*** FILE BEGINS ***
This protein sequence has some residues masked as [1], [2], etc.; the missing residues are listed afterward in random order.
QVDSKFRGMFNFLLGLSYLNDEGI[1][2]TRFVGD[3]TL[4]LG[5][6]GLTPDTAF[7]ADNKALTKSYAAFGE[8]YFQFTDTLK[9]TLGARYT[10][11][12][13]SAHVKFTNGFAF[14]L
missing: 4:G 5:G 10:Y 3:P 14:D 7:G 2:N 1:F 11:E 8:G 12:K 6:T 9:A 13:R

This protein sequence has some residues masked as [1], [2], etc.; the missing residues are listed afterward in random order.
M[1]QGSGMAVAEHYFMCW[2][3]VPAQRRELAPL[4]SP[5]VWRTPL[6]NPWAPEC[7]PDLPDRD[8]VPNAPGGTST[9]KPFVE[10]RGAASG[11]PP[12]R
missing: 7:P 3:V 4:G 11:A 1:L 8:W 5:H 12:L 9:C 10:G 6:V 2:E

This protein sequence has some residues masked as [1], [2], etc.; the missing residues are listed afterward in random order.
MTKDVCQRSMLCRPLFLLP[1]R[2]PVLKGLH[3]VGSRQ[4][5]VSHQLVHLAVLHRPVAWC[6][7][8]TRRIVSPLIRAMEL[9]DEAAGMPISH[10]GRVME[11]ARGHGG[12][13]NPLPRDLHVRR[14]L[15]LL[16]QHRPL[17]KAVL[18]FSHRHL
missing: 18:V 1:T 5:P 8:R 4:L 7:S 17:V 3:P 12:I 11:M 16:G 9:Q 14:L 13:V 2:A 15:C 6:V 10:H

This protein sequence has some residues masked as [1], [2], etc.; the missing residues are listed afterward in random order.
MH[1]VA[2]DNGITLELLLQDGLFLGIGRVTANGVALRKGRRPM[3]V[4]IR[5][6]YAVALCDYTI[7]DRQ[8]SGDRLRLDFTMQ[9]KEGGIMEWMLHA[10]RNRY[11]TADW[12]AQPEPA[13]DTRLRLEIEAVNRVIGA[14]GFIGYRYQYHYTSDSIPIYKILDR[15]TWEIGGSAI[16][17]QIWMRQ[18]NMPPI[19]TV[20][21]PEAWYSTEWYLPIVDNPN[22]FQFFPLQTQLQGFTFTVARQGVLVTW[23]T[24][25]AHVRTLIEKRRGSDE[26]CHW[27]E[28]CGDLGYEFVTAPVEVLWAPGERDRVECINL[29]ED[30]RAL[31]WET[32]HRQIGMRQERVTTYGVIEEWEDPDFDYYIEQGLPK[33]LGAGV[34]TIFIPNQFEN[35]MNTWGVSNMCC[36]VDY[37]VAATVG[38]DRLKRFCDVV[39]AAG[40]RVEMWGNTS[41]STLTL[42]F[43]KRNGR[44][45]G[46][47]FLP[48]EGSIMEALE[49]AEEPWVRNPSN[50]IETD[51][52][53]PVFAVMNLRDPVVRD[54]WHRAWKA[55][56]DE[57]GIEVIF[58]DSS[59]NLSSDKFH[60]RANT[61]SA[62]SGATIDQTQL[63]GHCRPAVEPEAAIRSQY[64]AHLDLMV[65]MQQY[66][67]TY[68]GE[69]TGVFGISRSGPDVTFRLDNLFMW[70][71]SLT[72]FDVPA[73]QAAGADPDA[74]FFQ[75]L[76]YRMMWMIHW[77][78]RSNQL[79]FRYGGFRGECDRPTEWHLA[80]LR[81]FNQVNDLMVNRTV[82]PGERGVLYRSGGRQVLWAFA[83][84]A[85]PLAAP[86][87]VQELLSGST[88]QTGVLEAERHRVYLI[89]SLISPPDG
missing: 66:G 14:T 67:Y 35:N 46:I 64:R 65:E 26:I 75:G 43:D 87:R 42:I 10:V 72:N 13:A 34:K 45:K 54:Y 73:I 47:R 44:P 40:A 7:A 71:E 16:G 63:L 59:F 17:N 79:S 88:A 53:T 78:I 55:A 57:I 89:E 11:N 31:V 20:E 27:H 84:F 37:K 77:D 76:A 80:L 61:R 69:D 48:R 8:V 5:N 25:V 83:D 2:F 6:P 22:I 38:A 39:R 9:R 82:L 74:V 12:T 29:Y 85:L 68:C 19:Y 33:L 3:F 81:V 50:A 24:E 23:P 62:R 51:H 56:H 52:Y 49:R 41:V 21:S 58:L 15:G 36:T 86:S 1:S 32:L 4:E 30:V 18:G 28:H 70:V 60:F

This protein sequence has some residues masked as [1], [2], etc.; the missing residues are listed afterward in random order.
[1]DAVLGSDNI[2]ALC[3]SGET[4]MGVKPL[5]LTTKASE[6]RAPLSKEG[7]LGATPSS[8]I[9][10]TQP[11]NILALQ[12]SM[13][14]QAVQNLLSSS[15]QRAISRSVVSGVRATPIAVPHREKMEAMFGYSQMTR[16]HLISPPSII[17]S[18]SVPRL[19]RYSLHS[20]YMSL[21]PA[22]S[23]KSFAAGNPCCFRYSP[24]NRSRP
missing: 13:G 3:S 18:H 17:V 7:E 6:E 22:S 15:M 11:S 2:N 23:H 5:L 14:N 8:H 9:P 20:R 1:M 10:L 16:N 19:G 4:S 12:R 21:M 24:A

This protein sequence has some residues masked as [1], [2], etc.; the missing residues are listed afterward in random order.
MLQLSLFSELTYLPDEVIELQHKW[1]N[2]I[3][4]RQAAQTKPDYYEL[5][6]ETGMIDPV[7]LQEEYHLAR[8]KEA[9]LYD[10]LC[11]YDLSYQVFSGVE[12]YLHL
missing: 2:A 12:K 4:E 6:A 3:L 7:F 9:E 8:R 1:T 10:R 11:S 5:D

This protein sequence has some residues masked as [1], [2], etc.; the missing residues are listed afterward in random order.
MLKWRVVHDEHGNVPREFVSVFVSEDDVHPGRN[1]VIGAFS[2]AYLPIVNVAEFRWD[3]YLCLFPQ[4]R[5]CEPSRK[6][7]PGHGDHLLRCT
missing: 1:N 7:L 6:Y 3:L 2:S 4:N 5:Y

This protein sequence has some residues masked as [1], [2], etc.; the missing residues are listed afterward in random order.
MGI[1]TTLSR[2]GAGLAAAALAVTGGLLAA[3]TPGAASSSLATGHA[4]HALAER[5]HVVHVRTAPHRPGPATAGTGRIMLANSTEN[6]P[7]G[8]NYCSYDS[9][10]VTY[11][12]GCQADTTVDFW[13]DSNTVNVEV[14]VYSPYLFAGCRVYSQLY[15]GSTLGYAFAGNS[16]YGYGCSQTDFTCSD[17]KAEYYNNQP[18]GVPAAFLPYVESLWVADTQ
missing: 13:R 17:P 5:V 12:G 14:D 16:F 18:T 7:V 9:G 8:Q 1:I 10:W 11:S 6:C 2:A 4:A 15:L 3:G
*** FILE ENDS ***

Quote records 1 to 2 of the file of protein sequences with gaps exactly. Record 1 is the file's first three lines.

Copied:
This protein sequence has some residues masked as [1], [2], etc.; the missing residues are listed afterward in random order.
QVDSKFRGMFNFLLGLSYLNDEGI[1][2]TRFVGD[3]TL[4]LG[5][6]GLTPDTAF[7]ADNKALTKSYAAFGE[8]YFQFTDTLK[9]TLGARYT[10][11][12][13]SAHVKFTNGFAF[14]L
missing: 4:G 5:G 10:Y 3:P 14:D 7:G 2:N 1:F 11:E 8:G 12:K 6:T 9:A 13:R

This protein sequence has some residues masked as [1], [2], etc.; the missing residues are listed afterward in random order.
M[1]QGSGMAVAEHYFMCW[2][3]VPAQRRELAPL[4]SP[5]VWRTPL[6]NPWAPEC[7]PDLPDRD[8]VPNAPGGTST[9]KPFVE[10]RGAASG[11]PP[12]R
missing: 7:P 3:V 4:G 11:A 1:L 8:W 5:H 12:L 9:C 10:G 6:V 2:E